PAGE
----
Power to Women in Peace Processes

Women's Organisations Cooperating in Realising Resolution 1325

The disarmament of guns and weapons after conflict is a necessary process to ensure a sustainable peace. However, that peace is not possible without the active participation of women in the process.
FOTO: Martine Perret/UN Photo

Women's participation must be prioritised in DDRRR processes

The World Bank presented in its World Development Report 2011 that more than 90 per cent of the world's civil wars during the 2000s took place in countries trapped within conflict cycles. Conflicts of yesterday have not been solved sustainably and societies are not being built up with stability in mind, resulting in renewed eruption of violence. These facts should envoke a need in us to address disarmament, demobilisation, repatriation, resettlement and reintegration (DDRRR), and do it through the lenses of gender perspectives.

DDRRR is the abbreviation for efforts supporting countries affected by war and crisis heading towards a transitional phase of peace, security and democracy. For example, these efforts can be carried out through increased weapon inspection, decreased military expenses as well as social and economical investments to reintegrate former soldiers in society.

In all political work regarding peace and security, it is imperative that women's needs and participation must be as highly prioritised as men's; that is however not the situation we see today. DDRRR processes can not be an exception when it comes to women's rights. Women often constitute the majority of IDP's (internally displaced persons) in post conflict societies, while they at the same time are expected to take care of children, the elderly and the combatants that have been bruised by conflict. There is a need for robust programs that supports women and girls that have been subjected to sexual violence, and the inpunity for sexualised violence must be thwarted. But there is also a need to reintegrate female ex-combatants  into society. Today, these women are practically invisible, while male ex-combatants are often celebrated as heroes and rewarded with a seat at peace negotiations when society is to be rebuilt.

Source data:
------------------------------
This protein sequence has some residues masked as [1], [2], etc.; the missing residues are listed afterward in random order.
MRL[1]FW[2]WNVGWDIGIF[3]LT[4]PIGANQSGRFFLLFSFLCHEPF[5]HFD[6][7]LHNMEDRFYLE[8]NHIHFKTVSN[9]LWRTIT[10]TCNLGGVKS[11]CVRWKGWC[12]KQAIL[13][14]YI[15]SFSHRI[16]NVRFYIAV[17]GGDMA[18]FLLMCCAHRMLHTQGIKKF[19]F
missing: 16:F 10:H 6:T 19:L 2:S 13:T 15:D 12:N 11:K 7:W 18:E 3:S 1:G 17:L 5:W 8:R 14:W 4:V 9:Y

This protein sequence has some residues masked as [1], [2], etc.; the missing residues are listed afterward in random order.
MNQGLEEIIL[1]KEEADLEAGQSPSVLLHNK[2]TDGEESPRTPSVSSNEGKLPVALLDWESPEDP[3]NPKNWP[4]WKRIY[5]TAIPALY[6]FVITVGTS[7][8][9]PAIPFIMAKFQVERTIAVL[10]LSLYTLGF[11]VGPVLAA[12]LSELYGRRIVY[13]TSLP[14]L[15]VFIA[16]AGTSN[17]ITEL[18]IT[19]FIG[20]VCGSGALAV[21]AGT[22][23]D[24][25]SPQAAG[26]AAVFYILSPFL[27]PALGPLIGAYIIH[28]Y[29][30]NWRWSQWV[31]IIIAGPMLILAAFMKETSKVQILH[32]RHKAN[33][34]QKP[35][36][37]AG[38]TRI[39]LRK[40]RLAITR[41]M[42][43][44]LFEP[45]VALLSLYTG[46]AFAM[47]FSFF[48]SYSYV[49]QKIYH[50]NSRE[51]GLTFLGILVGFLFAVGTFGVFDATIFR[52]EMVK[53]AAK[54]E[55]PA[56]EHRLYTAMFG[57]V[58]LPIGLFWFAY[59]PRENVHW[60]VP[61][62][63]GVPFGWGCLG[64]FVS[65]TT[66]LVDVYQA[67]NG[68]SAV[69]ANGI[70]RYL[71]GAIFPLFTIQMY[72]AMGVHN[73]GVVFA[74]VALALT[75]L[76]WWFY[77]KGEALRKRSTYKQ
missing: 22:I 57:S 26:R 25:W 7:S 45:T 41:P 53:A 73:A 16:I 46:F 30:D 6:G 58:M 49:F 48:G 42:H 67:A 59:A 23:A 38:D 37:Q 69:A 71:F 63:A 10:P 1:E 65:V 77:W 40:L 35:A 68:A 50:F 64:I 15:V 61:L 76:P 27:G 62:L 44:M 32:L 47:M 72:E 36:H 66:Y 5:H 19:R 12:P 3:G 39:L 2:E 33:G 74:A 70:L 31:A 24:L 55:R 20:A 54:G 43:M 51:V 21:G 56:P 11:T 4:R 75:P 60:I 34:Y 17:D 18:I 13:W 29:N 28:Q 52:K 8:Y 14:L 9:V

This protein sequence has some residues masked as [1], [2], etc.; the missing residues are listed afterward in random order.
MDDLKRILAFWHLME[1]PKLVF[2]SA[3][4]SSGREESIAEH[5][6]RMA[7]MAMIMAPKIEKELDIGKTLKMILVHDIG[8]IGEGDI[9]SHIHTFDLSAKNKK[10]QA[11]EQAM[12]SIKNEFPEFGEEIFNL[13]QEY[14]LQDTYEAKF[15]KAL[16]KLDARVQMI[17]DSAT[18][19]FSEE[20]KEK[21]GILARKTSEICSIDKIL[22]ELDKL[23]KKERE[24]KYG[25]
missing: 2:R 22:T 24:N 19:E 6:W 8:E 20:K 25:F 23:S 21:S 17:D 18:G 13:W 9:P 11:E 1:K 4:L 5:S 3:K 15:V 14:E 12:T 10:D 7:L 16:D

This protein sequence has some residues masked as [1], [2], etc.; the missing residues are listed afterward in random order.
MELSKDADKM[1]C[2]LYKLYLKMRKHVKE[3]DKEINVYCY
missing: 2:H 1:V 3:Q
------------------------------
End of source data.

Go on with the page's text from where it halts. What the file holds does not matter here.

The peace process of Liberia in the 2000s has been lifted as a good example concerning women's participation, but as Nobel Peace Prize winner Leymah Gbowee has expressed: ”The women who tried to get involved in the planning of the DDRRR process were told to go home and take care of the children”. Annie Matundu-Mbambi, the president of Ligue Internationale des Femmes pour la Paix et la Liberté (WILPF in the DRC) testifies about similar patterns in the DRC context: “In the DRC women took part in the conflict alongside men, yet DDR programs fail to adequately address their role and account for their reintegration”.

The proportion of women participating in the integration part of the DDRRR process have to some extent increased the latest years. But women are still to a large part excluded from work related to disarmament and demobilisation. Disarmament and demobilisation are defined as military operations, limiting women's participation since there are relatively few women with senior military experience. But women's perspective in the field of disarmament is central in order to ensure that sustainable peace and security is established. With a vast spread of small and light weapons, the risk for increased sexual violence continues - a fact that has also been cemented by the UN Special Representative on Sexual Violence in Conflict, Margot Wallström.

Tove Ivergård and Sofia Tuvestad
Women's International League for Peace and Freedom Sweden (IKFF)